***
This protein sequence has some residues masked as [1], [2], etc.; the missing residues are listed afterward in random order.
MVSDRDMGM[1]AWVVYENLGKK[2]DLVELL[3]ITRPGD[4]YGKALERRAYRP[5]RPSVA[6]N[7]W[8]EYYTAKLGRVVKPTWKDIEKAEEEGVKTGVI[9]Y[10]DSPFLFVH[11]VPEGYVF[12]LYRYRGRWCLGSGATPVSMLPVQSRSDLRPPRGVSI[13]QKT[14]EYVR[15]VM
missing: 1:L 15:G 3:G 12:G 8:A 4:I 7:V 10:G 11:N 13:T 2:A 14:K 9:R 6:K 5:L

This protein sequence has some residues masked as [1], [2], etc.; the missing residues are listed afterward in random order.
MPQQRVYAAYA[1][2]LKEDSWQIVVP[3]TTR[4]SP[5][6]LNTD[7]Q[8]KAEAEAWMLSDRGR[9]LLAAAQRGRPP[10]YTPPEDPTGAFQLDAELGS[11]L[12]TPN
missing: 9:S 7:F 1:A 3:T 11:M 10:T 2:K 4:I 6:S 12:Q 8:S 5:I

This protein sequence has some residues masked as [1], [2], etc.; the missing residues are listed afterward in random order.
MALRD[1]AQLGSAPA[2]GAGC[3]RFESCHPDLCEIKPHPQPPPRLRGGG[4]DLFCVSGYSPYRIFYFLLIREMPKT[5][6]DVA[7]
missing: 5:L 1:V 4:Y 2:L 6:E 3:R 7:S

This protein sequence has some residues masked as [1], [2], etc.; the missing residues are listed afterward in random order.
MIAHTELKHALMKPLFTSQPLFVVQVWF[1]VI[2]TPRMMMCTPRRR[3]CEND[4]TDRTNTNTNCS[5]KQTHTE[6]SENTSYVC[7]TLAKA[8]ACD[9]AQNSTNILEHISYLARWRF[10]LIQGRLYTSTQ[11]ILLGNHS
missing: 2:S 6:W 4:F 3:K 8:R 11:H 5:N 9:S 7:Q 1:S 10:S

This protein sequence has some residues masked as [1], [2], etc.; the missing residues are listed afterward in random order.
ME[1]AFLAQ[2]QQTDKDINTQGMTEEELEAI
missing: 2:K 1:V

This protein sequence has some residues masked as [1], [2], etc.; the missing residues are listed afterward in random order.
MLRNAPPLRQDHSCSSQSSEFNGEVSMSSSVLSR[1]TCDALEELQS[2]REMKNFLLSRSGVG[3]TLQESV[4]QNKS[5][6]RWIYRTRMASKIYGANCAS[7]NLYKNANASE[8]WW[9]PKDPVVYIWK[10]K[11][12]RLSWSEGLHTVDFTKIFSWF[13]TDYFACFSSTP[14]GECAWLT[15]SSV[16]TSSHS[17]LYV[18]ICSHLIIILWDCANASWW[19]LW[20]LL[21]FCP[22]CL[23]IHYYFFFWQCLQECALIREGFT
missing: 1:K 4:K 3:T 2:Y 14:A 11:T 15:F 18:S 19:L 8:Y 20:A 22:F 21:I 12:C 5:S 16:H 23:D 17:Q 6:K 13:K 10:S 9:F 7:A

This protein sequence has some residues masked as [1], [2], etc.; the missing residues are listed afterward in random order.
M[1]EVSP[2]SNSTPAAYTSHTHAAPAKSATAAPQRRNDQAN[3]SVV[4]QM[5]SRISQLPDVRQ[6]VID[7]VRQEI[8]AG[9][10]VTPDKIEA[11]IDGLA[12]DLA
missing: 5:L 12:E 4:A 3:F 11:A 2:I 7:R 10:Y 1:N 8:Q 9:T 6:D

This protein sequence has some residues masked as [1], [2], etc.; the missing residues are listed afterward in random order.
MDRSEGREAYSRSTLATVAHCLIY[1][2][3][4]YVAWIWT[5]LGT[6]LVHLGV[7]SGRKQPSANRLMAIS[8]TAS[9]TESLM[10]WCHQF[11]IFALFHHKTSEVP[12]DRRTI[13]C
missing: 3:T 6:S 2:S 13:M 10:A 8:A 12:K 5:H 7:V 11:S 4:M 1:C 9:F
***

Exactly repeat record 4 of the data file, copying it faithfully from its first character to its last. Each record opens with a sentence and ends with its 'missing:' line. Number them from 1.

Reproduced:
This protein sequence has some residues masked as [1], [2], etc.; the missing residues are listed afterward in random order.
MIAHTELKHALMKPLFTSQPLFVVQVWF[1]VI[2]TPRMMMCTPRRR[3]CEND[4]TDRTNTNTNCS[5]KQTHTE[6]SENTSYVC[7]TLAKA[8]ACD[9]AQNSTNILEHISYLARWRF[10]LIQGRLYTSTQ[11]ILLGNHS
missing: 2:S 6:W 4:F 3:K 8:R 11:H 5:N 9:S 7:Q 1:S 10:S